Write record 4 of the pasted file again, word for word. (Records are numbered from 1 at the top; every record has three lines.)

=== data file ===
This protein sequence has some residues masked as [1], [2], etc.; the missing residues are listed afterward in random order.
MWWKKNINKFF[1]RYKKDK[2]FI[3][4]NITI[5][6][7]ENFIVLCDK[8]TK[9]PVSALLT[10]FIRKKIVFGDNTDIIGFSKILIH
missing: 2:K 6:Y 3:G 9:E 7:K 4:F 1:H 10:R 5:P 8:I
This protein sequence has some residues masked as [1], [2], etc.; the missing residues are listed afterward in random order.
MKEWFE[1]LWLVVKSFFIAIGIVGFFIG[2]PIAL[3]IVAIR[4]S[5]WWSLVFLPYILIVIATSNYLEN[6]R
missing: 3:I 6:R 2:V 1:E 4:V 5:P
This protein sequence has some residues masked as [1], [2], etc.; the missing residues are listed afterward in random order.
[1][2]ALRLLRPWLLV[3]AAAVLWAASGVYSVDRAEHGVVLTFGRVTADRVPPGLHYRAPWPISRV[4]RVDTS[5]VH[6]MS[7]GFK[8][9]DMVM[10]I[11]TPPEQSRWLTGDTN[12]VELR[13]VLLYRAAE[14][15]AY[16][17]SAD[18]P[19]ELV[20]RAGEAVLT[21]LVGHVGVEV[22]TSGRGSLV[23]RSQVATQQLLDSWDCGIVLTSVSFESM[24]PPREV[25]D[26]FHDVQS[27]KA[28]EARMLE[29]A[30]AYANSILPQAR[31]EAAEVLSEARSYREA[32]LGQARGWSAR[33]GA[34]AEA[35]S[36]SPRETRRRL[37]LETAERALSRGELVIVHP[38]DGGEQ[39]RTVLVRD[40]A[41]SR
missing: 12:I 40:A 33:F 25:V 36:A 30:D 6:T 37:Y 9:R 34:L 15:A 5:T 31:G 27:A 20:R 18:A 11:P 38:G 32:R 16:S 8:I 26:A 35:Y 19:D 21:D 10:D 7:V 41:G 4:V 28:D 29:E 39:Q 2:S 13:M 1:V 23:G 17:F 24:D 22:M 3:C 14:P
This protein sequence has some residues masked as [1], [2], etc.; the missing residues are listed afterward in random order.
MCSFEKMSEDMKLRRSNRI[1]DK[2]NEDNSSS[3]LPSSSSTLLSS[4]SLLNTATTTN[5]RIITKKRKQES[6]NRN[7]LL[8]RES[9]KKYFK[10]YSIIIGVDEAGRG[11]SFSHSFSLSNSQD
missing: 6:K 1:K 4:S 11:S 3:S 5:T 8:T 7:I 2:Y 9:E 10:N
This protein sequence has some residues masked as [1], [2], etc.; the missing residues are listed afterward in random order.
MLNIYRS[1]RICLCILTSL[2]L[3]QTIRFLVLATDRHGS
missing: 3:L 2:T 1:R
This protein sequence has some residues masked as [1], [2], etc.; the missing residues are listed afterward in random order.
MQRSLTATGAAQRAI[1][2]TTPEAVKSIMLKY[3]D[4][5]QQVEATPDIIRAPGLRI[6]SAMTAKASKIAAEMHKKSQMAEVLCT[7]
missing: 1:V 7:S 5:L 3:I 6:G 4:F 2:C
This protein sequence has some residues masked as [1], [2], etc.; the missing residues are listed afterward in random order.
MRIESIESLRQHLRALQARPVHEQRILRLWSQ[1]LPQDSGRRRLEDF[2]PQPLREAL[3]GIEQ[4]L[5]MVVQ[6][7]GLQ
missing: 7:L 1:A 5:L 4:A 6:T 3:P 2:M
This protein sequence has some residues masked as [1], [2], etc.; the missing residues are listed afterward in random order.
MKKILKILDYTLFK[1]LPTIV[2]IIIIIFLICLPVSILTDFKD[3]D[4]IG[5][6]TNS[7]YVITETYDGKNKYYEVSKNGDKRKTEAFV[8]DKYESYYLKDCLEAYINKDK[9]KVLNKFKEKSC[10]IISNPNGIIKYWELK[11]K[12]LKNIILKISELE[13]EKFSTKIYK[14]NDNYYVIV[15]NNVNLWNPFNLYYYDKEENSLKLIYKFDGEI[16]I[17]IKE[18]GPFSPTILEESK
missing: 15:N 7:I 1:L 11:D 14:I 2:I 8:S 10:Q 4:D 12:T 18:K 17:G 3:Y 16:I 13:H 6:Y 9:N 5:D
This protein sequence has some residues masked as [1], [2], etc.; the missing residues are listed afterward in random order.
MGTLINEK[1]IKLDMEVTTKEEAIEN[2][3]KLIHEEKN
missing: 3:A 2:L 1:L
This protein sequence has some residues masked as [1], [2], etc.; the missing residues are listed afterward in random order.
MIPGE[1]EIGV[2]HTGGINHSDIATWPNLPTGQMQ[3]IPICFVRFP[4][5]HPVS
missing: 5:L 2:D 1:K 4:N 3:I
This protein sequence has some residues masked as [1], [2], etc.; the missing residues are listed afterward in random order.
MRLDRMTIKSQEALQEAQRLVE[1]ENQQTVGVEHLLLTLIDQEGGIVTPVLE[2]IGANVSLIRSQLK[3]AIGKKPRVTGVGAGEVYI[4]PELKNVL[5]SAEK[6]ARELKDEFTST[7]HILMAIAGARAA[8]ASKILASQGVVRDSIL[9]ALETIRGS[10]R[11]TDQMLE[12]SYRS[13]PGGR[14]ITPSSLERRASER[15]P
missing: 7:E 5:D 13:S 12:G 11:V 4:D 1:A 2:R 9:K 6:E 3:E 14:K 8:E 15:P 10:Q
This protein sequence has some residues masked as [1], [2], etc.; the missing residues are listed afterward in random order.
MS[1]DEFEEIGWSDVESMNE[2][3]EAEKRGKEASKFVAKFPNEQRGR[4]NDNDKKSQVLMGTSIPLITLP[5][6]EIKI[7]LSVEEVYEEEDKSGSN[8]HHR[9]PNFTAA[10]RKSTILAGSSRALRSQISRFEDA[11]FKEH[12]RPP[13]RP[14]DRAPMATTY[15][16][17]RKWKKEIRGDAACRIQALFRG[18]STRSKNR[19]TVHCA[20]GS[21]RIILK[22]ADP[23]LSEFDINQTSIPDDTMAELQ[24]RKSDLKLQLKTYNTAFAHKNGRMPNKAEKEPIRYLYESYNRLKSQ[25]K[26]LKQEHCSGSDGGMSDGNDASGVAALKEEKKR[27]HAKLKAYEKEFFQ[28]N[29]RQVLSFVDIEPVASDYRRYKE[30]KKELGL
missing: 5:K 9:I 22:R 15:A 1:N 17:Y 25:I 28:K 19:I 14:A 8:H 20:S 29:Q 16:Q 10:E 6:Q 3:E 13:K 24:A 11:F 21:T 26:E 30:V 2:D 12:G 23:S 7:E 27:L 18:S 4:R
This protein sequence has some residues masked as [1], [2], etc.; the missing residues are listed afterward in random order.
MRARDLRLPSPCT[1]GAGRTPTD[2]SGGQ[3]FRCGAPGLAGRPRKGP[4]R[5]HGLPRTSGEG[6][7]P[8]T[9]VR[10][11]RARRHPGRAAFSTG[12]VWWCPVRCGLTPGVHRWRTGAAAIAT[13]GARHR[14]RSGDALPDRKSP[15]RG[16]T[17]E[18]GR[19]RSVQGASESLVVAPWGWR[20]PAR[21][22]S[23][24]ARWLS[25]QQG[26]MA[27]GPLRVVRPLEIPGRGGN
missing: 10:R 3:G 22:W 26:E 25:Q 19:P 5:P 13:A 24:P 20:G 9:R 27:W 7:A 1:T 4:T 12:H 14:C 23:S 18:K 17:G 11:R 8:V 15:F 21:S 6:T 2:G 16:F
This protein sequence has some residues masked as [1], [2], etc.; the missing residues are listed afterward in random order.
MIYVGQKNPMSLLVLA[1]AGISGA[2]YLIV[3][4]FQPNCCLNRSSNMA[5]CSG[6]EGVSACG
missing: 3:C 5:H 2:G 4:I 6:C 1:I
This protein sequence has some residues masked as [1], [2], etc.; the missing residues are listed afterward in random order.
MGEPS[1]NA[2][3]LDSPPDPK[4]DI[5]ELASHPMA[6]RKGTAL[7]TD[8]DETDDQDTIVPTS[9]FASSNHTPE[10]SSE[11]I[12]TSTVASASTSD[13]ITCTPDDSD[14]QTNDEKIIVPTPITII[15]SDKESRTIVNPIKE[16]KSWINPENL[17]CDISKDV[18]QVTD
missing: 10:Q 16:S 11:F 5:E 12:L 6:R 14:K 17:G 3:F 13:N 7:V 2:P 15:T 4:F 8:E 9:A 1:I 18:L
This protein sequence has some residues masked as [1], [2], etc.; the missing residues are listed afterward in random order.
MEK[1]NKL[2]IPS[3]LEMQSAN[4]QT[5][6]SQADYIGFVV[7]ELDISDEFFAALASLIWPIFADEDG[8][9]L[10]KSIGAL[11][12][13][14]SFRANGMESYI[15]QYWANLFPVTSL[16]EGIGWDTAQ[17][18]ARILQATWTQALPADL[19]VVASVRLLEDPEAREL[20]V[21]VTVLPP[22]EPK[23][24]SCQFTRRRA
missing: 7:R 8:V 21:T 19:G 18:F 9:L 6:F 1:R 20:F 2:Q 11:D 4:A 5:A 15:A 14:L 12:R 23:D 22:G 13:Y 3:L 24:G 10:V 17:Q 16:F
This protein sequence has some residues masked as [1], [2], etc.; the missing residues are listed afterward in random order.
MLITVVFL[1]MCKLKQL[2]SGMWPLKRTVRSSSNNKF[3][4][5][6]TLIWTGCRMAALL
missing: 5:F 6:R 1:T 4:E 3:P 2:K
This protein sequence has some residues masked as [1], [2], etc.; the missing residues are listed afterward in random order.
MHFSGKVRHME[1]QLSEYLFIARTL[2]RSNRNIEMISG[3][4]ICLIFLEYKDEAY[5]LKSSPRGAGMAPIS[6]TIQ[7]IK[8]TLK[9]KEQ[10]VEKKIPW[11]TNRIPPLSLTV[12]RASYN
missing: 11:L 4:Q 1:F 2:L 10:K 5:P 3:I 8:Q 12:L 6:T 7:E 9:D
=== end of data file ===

This protein sequence has some residues masked as [1], [2], etc.; the missing residues are listed afterward in random order.
MCSFEKMSEDMKLRRSNRI[1]DK[2]NEDNSSS[3]LPSSSSTLLSS[4]SLLNTATTTN[5]RIITKKRKQES[6]NRN[7]LL[8]RES[9]KKYFK[10]YSIIIGVDEAGRG[11]SFSHSFSLSNSQD
missing: 6:K 1:K 4:S 11:S 3:S 5:T 8:T 7:I 2:Y 9:E 10:N